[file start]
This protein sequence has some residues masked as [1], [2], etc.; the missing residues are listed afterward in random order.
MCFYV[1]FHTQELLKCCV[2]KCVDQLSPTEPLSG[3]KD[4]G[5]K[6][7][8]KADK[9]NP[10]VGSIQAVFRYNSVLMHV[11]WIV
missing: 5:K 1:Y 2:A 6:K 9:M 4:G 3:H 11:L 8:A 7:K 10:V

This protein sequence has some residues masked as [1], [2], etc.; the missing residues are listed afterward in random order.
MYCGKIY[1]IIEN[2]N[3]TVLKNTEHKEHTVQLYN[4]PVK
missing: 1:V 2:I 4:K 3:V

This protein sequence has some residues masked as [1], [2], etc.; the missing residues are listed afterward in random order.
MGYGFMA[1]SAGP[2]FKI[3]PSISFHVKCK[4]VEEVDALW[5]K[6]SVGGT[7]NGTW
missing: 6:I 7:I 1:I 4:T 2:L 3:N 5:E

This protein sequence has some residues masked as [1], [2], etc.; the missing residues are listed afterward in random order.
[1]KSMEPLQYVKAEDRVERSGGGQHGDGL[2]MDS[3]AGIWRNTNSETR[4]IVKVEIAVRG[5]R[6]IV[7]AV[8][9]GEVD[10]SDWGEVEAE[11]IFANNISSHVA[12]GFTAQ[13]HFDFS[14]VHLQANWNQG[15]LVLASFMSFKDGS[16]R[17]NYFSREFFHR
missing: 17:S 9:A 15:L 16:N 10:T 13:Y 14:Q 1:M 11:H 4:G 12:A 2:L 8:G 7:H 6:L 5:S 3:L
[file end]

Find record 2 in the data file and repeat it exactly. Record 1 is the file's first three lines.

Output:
This protein sequence has some residues masked as [1], [2], etc.; the missing residues are listed afterward in random order.
MYCGKIY[1]IIEN[2]N[3]TVLKNTEHKEHTVQLYN[4]PVK
missing: 1:V 2:I 4:K 3:V